Darkness, Despair, and the Futility of Lamp-light

Light and Darkness Imagery in The Raven

Among the many famous works of the nineteenth-century American writer Edgar Allen Poe, perhaps none is more well-known, analyzed, or celebrated than his 1845 piece of narrative poetry, The Raven. The poem tells the story of a nameless narrator lamenting the loss of his lover, a woman named Lenore. As the poem’s narrative unfolds, the narrator’s mental health gradually deteriorates as he is repeatedly visited by a talking raven, who never fails to remind him: the relationship between him and Lenore is “Nevermore.”

If one had to describe the tone of Poe’s corpus with a single adjective, dark would be an apt choice. And throughout The Raven, Poe uses the imagery of light and darkness to contrast the narrator’s experience of grief with his attempts to find relief. Darkness is especially prominent in this work and is used to capture the narrator’s dejection and hopelessness.

The poem begins with the narrator setting the scene, calling it a “midnight dreary” (1). Amid the dreary darkness of the midnight hour, the narrator longs for his lost love, Lenore, whom he considers a “radiant” light (11). The narrator is woken from near-slumber by what he thinks is the sound of someone knocking at his door, only to find “Darkness and nothing more” (24). Here we see darkness symbolizing the absence of company, and thus the narrator’s grief and loneliness.

The sixth stanza begins with the narrator peering into this darkness, longing for his lost lover to have been the source of what he thought was tapping at his door. Into this darkness, he whispers her name, “Lenore?” (28), and hears nothing in response but the echo of his voice. “Merely this,” says the narrator, “and nothing more” (30).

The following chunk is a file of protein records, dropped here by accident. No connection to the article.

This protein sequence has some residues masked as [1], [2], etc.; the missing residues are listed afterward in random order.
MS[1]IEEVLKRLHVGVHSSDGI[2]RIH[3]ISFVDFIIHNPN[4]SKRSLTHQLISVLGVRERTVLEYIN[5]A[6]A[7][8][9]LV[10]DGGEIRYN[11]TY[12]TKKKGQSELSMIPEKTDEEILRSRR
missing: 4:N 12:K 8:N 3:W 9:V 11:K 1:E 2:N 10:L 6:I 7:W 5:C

But the narrator remains convinced he is not alone: he looks for his mysterious company outside his window. As he opens the shutter, he finds nothing but the blowing wind. But then, a raven flies in the open window. This bird is a symbol of the narrator’s anguish and grief. By being depicted as black, or “ebony” in color (43), the raven is meant to represent the haunting darkness engulfing the narrator’s thought life, reminding him of the permanence of his loss. These reminders come in the form of one-word quips from the raven, reminding the narrator he will see his beloved “Nevermore.” The narrator briefly holds onto a hint of optimism that, as others had left him alone, this raven surely would, as well. To this, too, the bird replies, “Nevermore” (60).

To combat the present darkness, the narrator now reclines on a cushion, “…with the lamp-light gloating o’er” (77). And though this lamp-light shines in the darkness, the darkness easily overcomes it: the narrator begs for temporary relief, or as he puts it, “respite” from memories of Lenore (82), to which the ebony raven replies, “Nevermore” (84). Preferring his former state of isolation to his present company, the narrator implores the raven: “Leave my loneliness unbroken!—quit the bust above my door!” (100), to which the raven predictably replies, “Nevermore” (102).

The bird, and with it, the narrator’s anguish, is inescapable—even the lamp-light shining over the raven serves as an amplification of the darkness, casting a dark and daunting shadow. The poem ends with the narrator lamenting that his soul lies within the darkness of this shadow, and from it, his soul, “Shall be lifted—nevermore!” (108).

Poe’s use of light and darkness imagery captures the feeling of all-consuming despair experienced by the narrator. The vivid pictures created in the mind’s eye by this imagery draws the reader in and enables them, in some sense, to feel the weight of the narrator’s grief. By showing that even the small amount of light emitted by the lamp-light was a means of casting a dark, looming shadow of the raven, the reader gets a sense of the utter futility of the narrator’s attempts to escape his inner-torment.

This idea of darkness overpowering light is likely to resonate with all readers. It seems it is intended for the reader to walk away from the poem asking themselves, “Is there a Light that can truly overcome the immense darkness? Is there a Light so much stronger than the darkness that the chamber becomes bright as the noonday sun? Or are any attempts to illuminate the room ultimately futile, only casting shadows from which the soul cannot be lifted?”

And to these questions, it does not seem Poe means to give any clear answers.

Leave a Reply

Fill in your details below or click an icon to log in:

WordPress.com Logo

You are commenting using your WordPress.com account. Log Out /  Change )

Google photo

You are commenting using your Google account. Log Out /  Change )

Twitter picture

You are commenting using your Twitter account. Log Out /  Change )

Facebook photo

You are commenting using your Facebook account. Log Out /  Change )

Connecting to %s